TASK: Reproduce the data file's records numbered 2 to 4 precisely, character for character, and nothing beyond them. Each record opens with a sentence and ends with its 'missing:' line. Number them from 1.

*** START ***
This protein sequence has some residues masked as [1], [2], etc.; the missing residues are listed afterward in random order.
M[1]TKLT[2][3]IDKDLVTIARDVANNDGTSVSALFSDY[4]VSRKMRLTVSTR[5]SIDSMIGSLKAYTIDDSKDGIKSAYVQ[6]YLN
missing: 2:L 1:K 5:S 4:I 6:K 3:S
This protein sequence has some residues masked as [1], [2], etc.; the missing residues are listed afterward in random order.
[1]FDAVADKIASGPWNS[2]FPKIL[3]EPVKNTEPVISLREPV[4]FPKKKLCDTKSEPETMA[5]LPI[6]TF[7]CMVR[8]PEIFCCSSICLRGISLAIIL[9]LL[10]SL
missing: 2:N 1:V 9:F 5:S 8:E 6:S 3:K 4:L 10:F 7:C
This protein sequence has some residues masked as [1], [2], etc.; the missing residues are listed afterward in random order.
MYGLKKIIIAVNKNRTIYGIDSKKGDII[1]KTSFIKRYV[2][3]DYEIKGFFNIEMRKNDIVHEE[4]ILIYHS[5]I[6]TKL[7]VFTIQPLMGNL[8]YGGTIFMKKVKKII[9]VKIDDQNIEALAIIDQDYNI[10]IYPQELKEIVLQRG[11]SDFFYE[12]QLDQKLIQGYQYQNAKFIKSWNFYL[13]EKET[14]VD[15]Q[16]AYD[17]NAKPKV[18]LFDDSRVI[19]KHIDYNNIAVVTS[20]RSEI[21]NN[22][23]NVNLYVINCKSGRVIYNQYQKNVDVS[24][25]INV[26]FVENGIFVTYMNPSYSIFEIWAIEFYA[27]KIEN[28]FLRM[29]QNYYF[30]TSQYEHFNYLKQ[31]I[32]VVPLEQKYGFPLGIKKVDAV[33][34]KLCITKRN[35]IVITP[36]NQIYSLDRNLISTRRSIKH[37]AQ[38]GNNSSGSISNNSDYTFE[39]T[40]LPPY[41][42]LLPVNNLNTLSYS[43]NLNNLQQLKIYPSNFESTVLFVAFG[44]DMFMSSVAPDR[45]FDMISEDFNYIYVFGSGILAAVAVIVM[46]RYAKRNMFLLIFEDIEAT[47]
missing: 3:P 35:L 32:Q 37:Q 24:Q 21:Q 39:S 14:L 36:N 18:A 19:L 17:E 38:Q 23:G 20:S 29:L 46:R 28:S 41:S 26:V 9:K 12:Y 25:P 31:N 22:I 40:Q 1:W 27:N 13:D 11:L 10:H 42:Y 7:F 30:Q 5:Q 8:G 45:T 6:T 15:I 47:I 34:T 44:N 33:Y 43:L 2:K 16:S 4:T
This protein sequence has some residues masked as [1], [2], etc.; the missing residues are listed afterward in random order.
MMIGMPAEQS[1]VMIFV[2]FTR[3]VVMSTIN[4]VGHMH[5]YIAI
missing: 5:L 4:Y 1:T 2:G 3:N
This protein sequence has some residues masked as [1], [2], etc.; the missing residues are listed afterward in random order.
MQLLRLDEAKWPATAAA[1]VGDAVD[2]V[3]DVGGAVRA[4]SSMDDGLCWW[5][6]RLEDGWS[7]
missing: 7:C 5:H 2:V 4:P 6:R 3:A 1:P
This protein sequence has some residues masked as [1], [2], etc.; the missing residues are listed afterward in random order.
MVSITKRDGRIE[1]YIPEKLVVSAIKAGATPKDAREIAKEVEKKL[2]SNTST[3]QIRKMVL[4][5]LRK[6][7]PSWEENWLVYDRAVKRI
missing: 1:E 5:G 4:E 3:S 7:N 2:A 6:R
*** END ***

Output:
This protein sequence has some residues masked as [1], [2], etc.; the missing residues are listed afterward in random order.
[1]FDAVADKIASGPWNS[2]FPKIL[3]EPVKNTEPVISLREPV[4]FPKKKLCDTKSEPETMA[5]LPI[6]TF[7]CMVR[8]PEIFCCSSICLRGISLAIIL[9]LL[10]SL
missing: 2:N 1:V 9:F 5:S 8:E 6:S 3:K 4:L 10:F 7:C
This protein sequence has some residues masked as [1], [2], etc.; the missing residues are listed afterward in random order.
MYGLKKIIIAVNKNRTIYGIDSKKGDII[1]KTSFIKRYV[2][3]DYEIKGFFNIEMRKNDIVHEE[4]ILIYHS[5]I[6]TKL[7]VFTIQPLMGNL[8]YGGTIFMKKVKKII[9]VKIDDQNIEALAIIDQDYNI[10]IYPQELKEIVLQRG[11]SDFFYE[12]QLDQKLIQGYQYQNAKFIKSWNFYL[13]EKET[14]VD[15]Q[16]AYD[17]NAKPKV[18]LFDDSRVI[19]KHIDYNNIAVVTS[20]RSEI[21]NN[22][23]NVNLYVINCKSGRVIYNQYQKNVDVS[24][25]INV[26]FVENGIFVTYMNPSYSIFEIWAIEFYA[27]KIEN[28]FLRM[29]QNYYF[30]TSQYEHFNYLKQ[31]I[32]VVPLEQKYGFPLGIKKVDAV[33][34]KLCITKRN[35]IVITP[36]NQIYSLDRNLISTRRSIKH[37]AQ[38]GNNSSGSISNNSDYTFE[39]T[40]LPPY[41][42]LLPVNNLNTLSYS[43]NLNNLQQLKIYPSNFESTVLFVAFG[44]DMFMSSVAPDR[45]FDMISEDFNYIYVFGSGILAAVAVIVM[46]RYAKRNMFLLIFEDIEAT[47]
missing: 3:P 35:L 32:Q 37:Q 24:Q 21:Q 39:S 14:L 36:N 18:A 19:L 17:E 38:Q 23:G 20:S 29:L 46:R 28:S 41:S 26:V 9:K 12:Y 25:P 31:N 22:I 40:Q 1:W 27:N 13:D 11:L 10:H 42:Y 7:F 30:Q 5:Q 8:G 45:T 6:T 15:I 47:I 34:T 44:N 33:Y 43:L 2:K 16:S 4:T
This protein sequence has some residues masked as [1], [2], etc.; the missing residues are listed afterward in random order.
MMIGMPAEQS[1]VMIFV[2]FTR[3]VVMSTIN[4]VGHMH[5]YIAI
missing: 5:L 4:Y 1:T 2:G 3:N